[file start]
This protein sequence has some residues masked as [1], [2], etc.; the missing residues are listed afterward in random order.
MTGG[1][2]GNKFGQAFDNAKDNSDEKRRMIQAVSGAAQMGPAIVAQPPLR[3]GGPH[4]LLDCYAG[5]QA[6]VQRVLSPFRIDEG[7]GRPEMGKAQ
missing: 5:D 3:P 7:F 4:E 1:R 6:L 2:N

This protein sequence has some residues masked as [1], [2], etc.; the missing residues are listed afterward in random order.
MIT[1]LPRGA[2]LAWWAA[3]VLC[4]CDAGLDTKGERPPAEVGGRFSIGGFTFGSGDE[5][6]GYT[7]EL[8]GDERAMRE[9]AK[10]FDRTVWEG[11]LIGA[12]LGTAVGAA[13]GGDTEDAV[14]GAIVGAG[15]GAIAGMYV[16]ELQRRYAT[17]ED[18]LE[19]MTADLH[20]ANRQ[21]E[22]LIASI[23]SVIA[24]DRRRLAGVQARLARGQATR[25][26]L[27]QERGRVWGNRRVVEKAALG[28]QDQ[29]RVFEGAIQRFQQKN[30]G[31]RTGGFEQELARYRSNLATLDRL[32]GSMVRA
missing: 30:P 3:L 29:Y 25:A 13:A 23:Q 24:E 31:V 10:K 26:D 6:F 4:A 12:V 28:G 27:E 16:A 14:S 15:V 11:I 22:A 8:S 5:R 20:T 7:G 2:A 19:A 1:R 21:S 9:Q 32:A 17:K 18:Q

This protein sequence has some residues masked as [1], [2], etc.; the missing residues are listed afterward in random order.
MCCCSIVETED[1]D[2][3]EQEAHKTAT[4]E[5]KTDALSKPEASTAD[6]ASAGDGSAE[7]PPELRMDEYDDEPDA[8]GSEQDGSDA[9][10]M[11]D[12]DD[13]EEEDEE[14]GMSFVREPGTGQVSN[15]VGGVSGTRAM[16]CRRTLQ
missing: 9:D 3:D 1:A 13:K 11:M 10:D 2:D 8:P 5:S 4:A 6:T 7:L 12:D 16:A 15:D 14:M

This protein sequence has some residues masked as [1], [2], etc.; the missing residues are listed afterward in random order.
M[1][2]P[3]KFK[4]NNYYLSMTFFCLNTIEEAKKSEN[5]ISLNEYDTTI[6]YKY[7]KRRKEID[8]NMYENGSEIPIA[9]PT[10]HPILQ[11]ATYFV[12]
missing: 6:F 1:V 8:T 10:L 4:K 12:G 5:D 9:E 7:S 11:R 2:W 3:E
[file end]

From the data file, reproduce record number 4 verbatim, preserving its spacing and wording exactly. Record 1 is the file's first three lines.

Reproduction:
This protein sequence has some residues masked as [1], [2], etc.; the missing residues are listed afterward in random order.
M[1][2]P[3]KFK[4]NNYYLSMTFFCLNTIEEAKKSEN[5]ISLNEYDTTI[6]YKY[7]KRRKEID[8]NMYENGSEIPIA[9]PT[10]HPILQ[11]ATYFV[12]
missing: 6:F 1:V 8:T 10:L 4:K 12:G 5:D 9:E 7:S 11:R 2:W 3:E